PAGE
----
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intrusion

[in-troo-zhuh n] /ɪnˈtru ʒən/
noun
1.
an act or instance of intruding.
2.
the state of being intruded.
3.
Law.
  1. an illegal act of entering, seizing, or taking possession of another's property.
  2. a wrongful entry after the determination of a particular estate, made before the remainderman or reversioner has entered.
4.
Geology.
  1. emplacement of molten rock in preexisting rock.
  2. plutonic rock emplaced in this manner.
  3. a process analogous to magmatic intrusion, as the injection of a plug of salt into sedimentary rocks.
  4. the matter forced in.
Origin
1250-1300
1250-1300; Middle English < Medieval Latin intrūsiōn- (stem of intrūsiō), equivalent to Latin intrūs(us), past participle of intrūdere to intrude (equivalent to intrūd- verb stem + -tus past participle suffix, with dt < s) + -iōn- -ion
Related forms
intrusional, adjective
Dictionary.com Unabridged
Based on the Random House Dictionary, © Random House, Inc. 2014.
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Examples from the web for intrusion
  • Yet doing so would reopen old wounds relating to civil rights, governmental intrusion into hiring decisions, etc.
  • Some newspapers will cavil, arguing that without sensation and intrusion they cannot survive.
  • Others fret over state intrusion and social strictures.
  • Another example of the insane and ignorant government intrusion into our private lives.
  • And some of those things that we'll be looking at is any potential animal intrusion.
  • It was an unwelcome intrusion into investors' irrepressible optimism.
  • Grumblers thought of yet another government intrusion into the lives of honest, tax-paying citizens.
  • More important, no matter how noble the purpose, a worm is an unauthorized intrusion.
  • Some might sigh over the intrusion of the modern world.
  • Eventually, an intrusion of more magma may trigger an eruption.
British Dictionary definitions for intrusion

intrusion

/ɪnˈtruːʒən/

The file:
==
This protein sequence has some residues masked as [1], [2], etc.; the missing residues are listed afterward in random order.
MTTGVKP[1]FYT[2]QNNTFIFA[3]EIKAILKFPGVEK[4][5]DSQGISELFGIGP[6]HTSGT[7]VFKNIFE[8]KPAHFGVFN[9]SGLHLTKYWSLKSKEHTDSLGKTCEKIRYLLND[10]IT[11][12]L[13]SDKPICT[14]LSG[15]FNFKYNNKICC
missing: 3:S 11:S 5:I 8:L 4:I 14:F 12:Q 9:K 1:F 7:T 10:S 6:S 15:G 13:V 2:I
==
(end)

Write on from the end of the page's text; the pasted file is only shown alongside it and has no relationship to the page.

noun
1.
the act or an instance of intruding; an unwelcome visit, interjection, etc: an intrusion on one's privacy
2.
  1. the movement of magma from within the earth's crust into spaces in the overlying strata to form igneous rock
  2. any igneous rock formed in this way
3.
(property law) an unlawful entry onto land by a stranger after determination of a particular estate of freehold and before the remainderman or reversioner has made entry
Derived Forms
intrusional, adjective
Collins English Dictionary - Complete & Unabridged 2012 Digital Edition
© William Collins Sons & Co. Ltd. 1979, 1986 © HarperCollins
Publishers 1998, 2000, 2003, 2005, 2006, 2007, 2009, 2012
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Word Origin and History for intrusion
n.

late 14c., from Old French intrusion (14c.), from Medieval Latin intrusionem (nominative intrusio) "a thrusting in," noun of action from past participle stem of Latin intrudere, from in- "in" (see in- (2)) + trudere "to thrust, push" (see extrusion).

Online Etymology Dictionary, © 2010 Douglas Harper
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intrusion in Science
intrusion
  (ĭn-tr'zhən)   
The movement of magma through cracks in underground rocks within the Earth, usually in an upward direction. ◇ Rocks that form from the underground cooling of magma are generally coarse-grained (because they cool slowly so that large crystals have time to grow) and are called intrusive rocks. Compare extrusion.
The American Heritage® Science Dictionary
Copyright © 2002. Published by Houghton Mifflin. All rights reserved.
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